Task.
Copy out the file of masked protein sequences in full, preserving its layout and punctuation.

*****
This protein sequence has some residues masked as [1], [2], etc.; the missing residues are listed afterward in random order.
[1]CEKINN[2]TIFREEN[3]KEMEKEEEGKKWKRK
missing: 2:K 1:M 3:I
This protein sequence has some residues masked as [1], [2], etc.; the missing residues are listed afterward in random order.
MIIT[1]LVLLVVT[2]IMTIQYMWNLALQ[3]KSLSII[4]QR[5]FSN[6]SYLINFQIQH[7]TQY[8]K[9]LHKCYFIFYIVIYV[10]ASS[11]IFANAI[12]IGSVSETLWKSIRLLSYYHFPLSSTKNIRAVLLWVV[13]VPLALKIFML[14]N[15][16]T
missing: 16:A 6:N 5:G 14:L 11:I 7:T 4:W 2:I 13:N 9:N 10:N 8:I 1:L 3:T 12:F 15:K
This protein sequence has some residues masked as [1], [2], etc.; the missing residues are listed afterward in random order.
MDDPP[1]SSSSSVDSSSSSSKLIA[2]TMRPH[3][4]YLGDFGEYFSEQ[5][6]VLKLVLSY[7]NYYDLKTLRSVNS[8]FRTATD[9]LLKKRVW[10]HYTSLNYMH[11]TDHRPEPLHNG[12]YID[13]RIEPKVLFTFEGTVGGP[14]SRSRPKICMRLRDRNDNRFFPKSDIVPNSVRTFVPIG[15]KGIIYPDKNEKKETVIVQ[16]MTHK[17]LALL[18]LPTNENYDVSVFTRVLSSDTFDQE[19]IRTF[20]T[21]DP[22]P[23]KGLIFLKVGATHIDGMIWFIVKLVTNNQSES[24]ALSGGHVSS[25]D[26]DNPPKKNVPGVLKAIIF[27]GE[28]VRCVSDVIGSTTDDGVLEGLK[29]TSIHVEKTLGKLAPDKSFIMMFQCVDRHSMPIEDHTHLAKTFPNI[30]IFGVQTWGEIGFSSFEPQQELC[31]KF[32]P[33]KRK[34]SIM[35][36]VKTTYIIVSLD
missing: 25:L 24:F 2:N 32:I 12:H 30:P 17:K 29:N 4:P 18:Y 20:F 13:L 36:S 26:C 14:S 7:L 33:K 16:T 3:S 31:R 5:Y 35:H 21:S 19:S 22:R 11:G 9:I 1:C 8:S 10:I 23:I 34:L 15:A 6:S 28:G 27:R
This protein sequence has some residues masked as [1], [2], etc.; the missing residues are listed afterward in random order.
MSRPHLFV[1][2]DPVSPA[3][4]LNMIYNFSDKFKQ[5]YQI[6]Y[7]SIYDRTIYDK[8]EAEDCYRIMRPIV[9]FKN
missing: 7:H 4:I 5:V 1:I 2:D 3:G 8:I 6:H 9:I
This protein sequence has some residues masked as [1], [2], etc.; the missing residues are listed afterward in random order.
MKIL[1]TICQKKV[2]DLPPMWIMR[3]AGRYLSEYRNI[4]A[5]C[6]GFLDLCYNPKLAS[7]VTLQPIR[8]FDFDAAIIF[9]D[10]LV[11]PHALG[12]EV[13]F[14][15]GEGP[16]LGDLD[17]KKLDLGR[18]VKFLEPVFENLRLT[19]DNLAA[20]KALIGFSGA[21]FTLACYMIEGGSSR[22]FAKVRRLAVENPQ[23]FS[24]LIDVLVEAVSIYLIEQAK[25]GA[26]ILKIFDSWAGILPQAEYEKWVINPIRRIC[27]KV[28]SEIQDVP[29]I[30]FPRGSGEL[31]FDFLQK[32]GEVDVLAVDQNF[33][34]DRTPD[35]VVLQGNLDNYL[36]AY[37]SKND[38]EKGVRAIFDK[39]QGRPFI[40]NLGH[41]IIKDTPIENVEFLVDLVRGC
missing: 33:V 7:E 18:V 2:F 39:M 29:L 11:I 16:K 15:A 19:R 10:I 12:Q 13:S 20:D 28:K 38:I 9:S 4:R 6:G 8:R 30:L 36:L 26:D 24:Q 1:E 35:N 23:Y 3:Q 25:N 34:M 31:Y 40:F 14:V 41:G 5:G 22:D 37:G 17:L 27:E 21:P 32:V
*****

This protein sequence has some residues masked as [1], [2], etc.; the missing residues are listed afterward in random order.
[1]CEKINN[2]TIFREEN[3]KEMEKEEEGKKWKRK
missing: 2:K 1:M 3:I
This protein sequence has some residues masked as [1], [2], etc.; the missing residues are listed afterward in random order.
MIIT[1]LVLLVVT[2]IMTIQYMWNLALQ[3]KSLSII[4]QR[5]FSN[6]SYLINFQIQH[7]TQY[8]K[9]LHKCYFIFYIVIYV[10]ASS[11]IFANAI[12]IGSVSETLWKSIRLLSYYHFPLSSTKNIRAVLLWVV[13]VPLALKIFML[14]N[15][16]T
missing: 16:A 6:N 5:G 14:L 11:I 7:T 4:W 2:I 13:N 9:N 10:N 8:I 1:L 3:T 12:F 15:K
This protein sequence has some residues masked as [1], [2], etc.; the missing residues are listed afterward in random order.
MDDPP[1]SSSSSVDSSSSSSKLIA[2]TMRPH[3][4]YLGDFGEYFSEQ[5][6]VLKLVLSY[7]NYYDLKTLRSVNS[8]FRTATD[9]LLKKRVW[10]HYTSLNYMH[11]TDHRPEPLHNG[12]YID[13]RIEPKVLFTFEGTVGGP[14]SRSRPKICMRLRDRNDNRFFPKSDIVPNSVRTFVPIG[15]KGIIYPDKNEKKETVIVQ[16]MTHK[17]LALL[18]LPTNENYDVSVFTRVLSSDTFDQE[19]IRTF[20]T[21]DP[22]P[23]KGLIFLKVGATHIDGMIWFIVKLVTNNQSES[24]ALSGGHVSS[25]D[26]DNPPKKNVPGVLKAIIF[27]GE[28]VRCVSDVIGSTTDDGVLEGLK[29]TSIHVEKTLGKLAPDKSFIMMFQCVDRHSMPIEDHTHLAKTFPNI[30]IFGVQTWGEIGFSSFEPQQELC[31]KF[32]P[33]KRK[34]SIM[35][36]VKTTYIIVSLD
missing: 25:L 24:F 2:N 32:I 12:H 30:P 17:K 29:N 4:P 18:Y 20:F 13:L 36:S 26:C 14:S 7:L 33:K 16:T 3:S 31:R 5:Y 35:H 21:S 19:S 22:R 11:G 9:I 1:C 8:S 10:I 23:I 34:L 15:A 6:S 28:G 27:R
This protein sequence has some residues masked as [1], [2], etc.; the missing residues are listed afterward in random order.
MSRPHLFV[1][2]DPVSPA[3][4]LNMIYNFSDKFKQ[5]YQI[6]Y[7]SIYDRTIYDK[8]EAEDCYRIMRPIV[9]FKN
missing: 7:H 4:I 5:V 1:I 2:D 3:G 8:I 6:H 9:I
This protein sequence has some residues masked as [1], [2], etc.; the missing residues are listed afterward in random order.
MKIL[1]TICQKKV[2]DLPPMWIMR[3]AGRYLSEYRNI[4]A[5]C[6]GFLDLCYNPKLAS[7]VTLQPIR[8]FDFDAAIIF[9]D[10]LV[11]PHALG[12]EV[13]F[14][15]GEGP[16]LGDLD[17]KKLDLGR[18]VKFLEPVFENLRLT[19]DNLAA[20]KALIGFSGA[21]FTLACYMIEGGSSR[22]FAKVRRLAVENPQ[23]FS[24]LIDVLVEAVSIYLIEQAK[25]GA[26]ILKIFDSWAGILPQAEYEKWVINPIRRIC[27]KV[28]SEIQDVP[29]I[30]FPRGSGEL[31]FDFLQK[32]GEVDVLAVDQNF[33][34]DRTPD[35]VVLQGNLDNYL[36]AY[37]SKND[38]EKGVRAIFDK[39]QGRPFI[40]NLGH[41]IIKDTPIENVEFLVDLVRGC
missing: 33:V 7:E 18:V 2:F 39:M 29:L 11:I 16:K 15:A 19:R 10:I 12:Q 13:S 20:D 28:K 38:I 9:S 4:R 6:G 8:R 30:L 36:L 26:D 24:Q 1:E 35:N 23:Y 3:Q 25:N 34:M 31:Y 40:F 14:V 41:G 5:G 22:D 37:G 17:L 27:E 21:P 32:V